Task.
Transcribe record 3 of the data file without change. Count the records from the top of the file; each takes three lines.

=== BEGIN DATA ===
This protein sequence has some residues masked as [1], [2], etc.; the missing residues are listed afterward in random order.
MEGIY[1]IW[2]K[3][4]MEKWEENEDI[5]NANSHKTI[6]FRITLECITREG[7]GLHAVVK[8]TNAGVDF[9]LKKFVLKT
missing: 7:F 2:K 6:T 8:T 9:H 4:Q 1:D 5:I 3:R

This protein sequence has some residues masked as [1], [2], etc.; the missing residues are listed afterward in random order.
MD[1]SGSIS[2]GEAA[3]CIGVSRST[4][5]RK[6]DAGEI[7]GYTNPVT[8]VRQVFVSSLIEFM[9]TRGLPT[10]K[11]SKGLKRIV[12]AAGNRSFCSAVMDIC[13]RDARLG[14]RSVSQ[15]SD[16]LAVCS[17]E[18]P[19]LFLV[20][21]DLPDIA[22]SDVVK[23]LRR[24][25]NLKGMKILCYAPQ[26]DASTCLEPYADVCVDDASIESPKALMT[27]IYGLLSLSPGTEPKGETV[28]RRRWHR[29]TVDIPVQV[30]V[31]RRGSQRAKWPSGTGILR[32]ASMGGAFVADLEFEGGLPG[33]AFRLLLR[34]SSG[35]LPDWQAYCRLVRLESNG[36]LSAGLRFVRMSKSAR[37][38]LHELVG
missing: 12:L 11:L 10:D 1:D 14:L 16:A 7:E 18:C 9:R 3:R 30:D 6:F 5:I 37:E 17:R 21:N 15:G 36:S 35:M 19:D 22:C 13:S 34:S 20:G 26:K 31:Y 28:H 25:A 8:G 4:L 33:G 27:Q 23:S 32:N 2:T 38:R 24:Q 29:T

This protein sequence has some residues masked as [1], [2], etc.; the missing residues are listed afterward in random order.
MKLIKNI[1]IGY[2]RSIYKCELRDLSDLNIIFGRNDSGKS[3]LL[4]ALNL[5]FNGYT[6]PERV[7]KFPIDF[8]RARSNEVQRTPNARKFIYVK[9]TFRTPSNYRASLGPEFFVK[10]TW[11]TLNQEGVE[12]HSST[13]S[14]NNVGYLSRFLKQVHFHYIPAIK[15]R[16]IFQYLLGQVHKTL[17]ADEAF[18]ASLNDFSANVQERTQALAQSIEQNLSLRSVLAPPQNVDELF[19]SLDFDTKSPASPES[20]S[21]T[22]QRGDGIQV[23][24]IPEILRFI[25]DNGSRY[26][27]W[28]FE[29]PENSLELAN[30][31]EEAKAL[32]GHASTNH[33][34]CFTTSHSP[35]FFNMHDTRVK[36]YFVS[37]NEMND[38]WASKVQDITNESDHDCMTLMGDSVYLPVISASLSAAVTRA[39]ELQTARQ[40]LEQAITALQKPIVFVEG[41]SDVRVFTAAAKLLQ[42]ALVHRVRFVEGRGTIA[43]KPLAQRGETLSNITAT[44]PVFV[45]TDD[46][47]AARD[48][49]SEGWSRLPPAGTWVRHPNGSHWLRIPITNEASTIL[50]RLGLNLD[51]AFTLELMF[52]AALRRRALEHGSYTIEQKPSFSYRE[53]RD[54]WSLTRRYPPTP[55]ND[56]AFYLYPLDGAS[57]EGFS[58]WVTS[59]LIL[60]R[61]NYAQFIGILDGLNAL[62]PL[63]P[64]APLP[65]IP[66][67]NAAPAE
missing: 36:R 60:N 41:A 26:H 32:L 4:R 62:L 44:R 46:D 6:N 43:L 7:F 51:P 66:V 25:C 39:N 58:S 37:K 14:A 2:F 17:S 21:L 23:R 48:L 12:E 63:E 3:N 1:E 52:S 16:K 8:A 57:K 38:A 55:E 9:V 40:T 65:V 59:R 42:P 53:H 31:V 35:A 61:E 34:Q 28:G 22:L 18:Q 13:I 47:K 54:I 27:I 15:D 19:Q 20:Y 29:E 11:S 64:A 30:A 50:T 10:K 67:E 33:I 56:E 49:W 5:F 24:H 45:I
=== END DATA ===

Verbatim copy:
This protein sequence has some residues masked as [1], [2], etc.; the missing residues are listed afterward in random order.
MKLIKNI[1]IGY[2]RSIYKCELRDLSDLNIIFGRNDSGKS[3]LL[4]ALNL[5]FNGYT[6]PERV[7]KFPIDF[8]RARSNEVQRTPNARKFIYVK[9]TFRTPSNYRASLGPEFFVK[10]TW[11]TLNQEGVE[12]HSST[13]S[14]NNVGYLSRFLKQVHFHYIPAIK[15]R[16]IFQYLLGQVHKTL[17]ADEAF[18]ASLNDFSANVQERTQALAQSIEQNLSLRSVLAPPQNVDELF[19]SLDFDTKSPASPES[20]S[21]T[22]QRGDGIQV[23][24]IPEILRFI[25]DNGSRY[26][27]W[28]FE[29]PENSLELAN[30][31]EEAKAL[32]GHASTNH[33][34]CFTTSHSP[35]FFNMHDTRVK[36]YFVS[37]NEMND[38]WASKVQDITNESDHDCMTLMGDSVYLPVISASLSAAVTRA[39]ELQTARQ[40]LEQAITALQKPIVFVEG[41]SDVRVFTAAAKLLQ[42]ALVHRVRFVEGRGTIA[43]KPLAQRGETLSNITAT[44]PVFV[45]TDD[46][47]AARD[48][49]SEGWSRLPPAGTWVRHPNGSHWLRIPITNEASTIL[50]RLGLNLD[51]AFTLELMF[52]AALRRRALEHGSYTIEQKPSFSYRE[53]RD[54]WSLTRRYPPTP[55]ND[56]AFYLYPLDGAS[57]EGFS[58]WVTS[59]LIL[60]R[61]NYAQFIGILDGLNAL[62]PL[63]P[64]APLP[65]IP[66][67]NAAPAE
missing: 36:R 60:N 41:A 26:H 32:L 4:R 62:L 44:R 46:D 6:N 43:L 7:F 51:P 66:V 25:C 39:N 58:S 37:K 14:A 2:F 17:S 21:L 23:R 48:L 12:E 63:E 3:N 1:E 52:S 16:K 8:A 57:K 38:A 55:E 9:V 40:T 65:V 59:R 42:P 53:H 31:V 35:A 61:E 34:Q 28:G 22:L 18:Q 13:I 47:K 54:I 27:I 15:D 19:Q 20:Y 29:E 11:S 64:A 30:A 50:T 10:K 67:E 33:I 56:E 49:W 5:F 24:H 45:I